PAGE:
Thanks to many people, Toyota Motor Corporation was able to greet its 75th anniversary this year. Support from our customers around the world, our suppliers, our dealers and our partner companies and the efforts of our employees are a true gift for which I am sincerely grateful.
Our founder, Kiichiro Toyoda, inherited the spirit of being studious and creative from his father Sakichi. At the beginning of the Showa Period (1926-1989), when Japan was poor, wanting to make the country prosperous like the United States and Europe through conscientious manufacturing was a desire common among many that can be said to reflect the spirit of the times. However, the difference between contemplation and implementation is as wide as that between night and day. Those who seriously took up the challenge of entering the automobile industry were extremely few.
At the time, our forebears had neither the basic know-how nor the support of related companies like those today that have outstanding technologies. As such, they took it upon themselves to study every aspect of automobile production and to make each and every part, one by one. In doing so, Kiichiro thoroughly applied the principle of genchi genbutsu (going and seeing for oneself). Seeing the dirty and greasy hands of plant technicians was said to have put Kiichiro in a good mood. Emphasizing that the company's accomplishment was the result of a team struggle, Kiichiro once said: "Automobiles don't just come about as the result of a single engineer's hobby. What we have created was born of painstaking research and knowledge accumulated in various fields by many people, and of efforts and numerous failures spanning long years."
Be that as it may, the actual production site was in a constant state of trial and error. Parts made in the morning were turned into waste by design changes made in the evening. It was under such conditions of workplace distress that the just-in-time production approach of making only what was needed, only when it was needed and only in the amount needed was given its beginnings.
From there, under an aim to produce quality and affordable products, the climate for accumulating daily kaizen (continuous improvements) began to take root at production sites. The philosophy that makes such possible is "Respect for People". Honestly make diligent and steady effort, and cultivate people so that they can think on their own and improve the workplace. That is what is meant when Toyota says: "Making things means making people."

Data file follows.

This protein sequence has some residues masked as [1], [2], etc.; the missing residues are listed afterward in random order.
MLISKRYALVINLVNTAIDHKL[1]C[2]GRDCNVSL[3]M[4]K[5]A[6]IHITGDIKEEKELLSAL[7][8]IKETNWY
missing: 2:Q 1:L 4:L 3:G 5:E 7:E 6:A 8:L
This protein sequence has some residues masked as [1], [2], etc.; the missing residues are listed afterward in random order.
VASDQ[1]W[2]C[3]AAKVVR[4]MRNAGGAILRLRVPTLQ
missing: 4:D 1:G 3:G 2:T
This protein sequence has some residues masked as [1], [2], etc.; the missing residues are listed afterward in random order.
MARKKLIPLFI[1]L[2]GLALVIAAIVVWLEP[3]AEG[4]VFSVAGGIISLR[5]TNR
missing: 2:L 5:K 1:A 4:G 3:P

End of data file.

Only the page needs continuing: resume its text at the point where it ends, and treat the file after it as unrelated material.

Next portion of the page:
In the mid-1980s, full-scale manufacturing by Toyota began in the United States, and our production bases suddenly began to span the globe. At every stage of Toyota's transformation into a global company, we encountered different senses of value and, at times, found difficulty in keeping our bearing. But we always felt our way through to open the way forward. Good fortune may have played a part, but I believe our success is also due to the fact that Kiichiro's spirit at the time our foundation and the corporate climate built by our predecessors were fundamentals that were globally accepted. Today, Toyota people around the world understand and practice the Toyota Way and are taking on the challenge of engaging in high-quality automobile production every day, a fact that fills me with sincere joy and peace of mind.
Toyota intends to continue endeavoring to contribute to the economic and social prosperity of countries around the world through the manufacturing of good and affordable automobiles. On the occasion of the publication of our 75-year corporate history, to all related parties, I want to thank you again for the past 75 years, and I humbly request your continued support.